Hardware for EROS?
Mark S. Miller
Tue, 11 Apr 2000 11:33:30 -0700
At 09:10 AM 4/11/00 , Jonathan S. Shapiro wrote:
> > This technology is based on *volitile* memory chips (unlike the one that
> > Constantine pointed out.) While it has a battery backup, an extended
> > outage means you lose everything.
>Still, using it for the checkpoint log is probably worth looking into.
I agree. The military seems to be interested in the exotic technology
because they want instant-on. I don't care about instant-on; but for
distributed computing, I'm desperate for low latency stable storage so that
I can do instant commit. Then, I could afford to have machine X not release
message M until the state that had computed message M had been committed to.
If a disk seek is the cost of a commit, then many realistic distributed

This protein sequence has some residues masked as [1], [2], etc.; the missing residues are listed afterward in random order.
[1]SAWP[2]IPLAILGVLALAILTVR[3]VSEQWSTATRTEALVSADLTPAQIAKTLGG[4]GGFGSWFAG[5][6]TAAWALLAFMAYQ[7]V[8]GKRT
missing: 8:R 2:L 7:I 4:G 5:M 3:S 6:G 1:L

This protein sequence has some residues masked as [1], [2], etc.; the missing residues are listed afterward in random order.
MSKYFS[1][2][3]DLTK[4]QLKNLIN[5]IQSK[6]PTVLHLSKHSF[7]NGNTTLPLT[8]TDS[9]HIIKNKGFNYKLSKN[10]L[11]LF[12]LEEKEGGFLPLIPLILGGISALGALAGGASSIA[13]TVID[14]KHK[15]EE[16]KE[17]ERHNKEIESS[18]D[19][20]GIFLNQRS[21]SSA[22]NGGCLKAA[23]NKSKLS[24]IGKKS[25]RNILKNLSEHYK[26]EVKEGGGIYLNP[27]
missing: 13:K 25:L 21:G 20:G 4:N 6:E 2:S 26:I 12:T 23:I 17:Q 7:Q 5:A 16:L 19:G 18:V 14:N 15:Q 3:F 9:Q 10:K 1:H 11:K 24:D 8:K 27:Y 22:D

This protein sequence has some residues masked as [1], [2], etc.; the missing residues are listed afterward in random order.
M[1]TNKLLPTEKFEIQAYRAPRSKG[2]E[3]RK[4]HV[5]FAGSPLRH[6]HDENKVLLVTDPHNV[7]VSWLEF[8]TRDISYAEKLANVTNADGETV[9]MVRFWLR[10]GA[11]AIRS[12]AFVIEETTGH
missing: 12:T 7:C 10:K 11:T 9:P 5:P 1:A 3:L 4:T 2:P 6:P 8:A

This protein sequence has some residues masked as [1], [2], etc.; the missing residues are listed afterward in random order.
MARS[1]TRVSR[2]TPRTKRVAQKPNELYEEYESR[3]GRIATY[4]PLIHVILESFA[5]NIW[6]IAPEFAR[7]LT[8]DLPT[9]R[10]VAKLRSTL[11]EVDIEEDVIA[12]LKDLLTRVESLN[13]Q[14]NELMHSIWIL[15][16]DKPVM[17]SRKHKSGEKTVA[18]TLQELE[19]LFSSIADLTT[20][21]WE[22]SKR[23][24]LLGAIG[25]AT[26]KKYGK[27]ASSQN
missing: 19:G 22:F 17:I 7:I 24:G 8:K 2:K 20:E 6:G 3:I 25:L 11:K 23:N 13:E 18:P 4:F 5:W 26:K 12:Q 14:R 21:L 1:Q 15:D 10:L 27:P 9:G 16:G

computing scenarios cannot wait that long before releasing a message. If
the state from which the message was computed fails to be committed, now
we've got an "interesting" (in the sense of the Chinese curse) problem to
solve. (For obscure reasons, the E project calls this problem "hangover
inconsistency".) There are solutions -- Jonathan has a good one -- but it
would be great to get rid of the problem.
If all we're interested in is low latency stable storage, the obvious answer
to the battery-exhaustion problem is to have a disk and enough battery to
run it as well, and to use the battery backed-up ram just as a holding area
until the data is safely on disk. It would seem that a vanilla EROS system
+ a UPS sufficient to keep things going until the next two commits (ie,
until the next checkpoint is stable) could validly be considered an EROS
that never needed to roll back because of power outages.
Does EROS check invariants before taking a checkpoint? If
invariant-test-failure another source of possible rollback? To where (last
ram checkpoint or last disk checkpoint)? What other sources of possible
rollback are there?
Is it worth thinking separately about low latency journaling?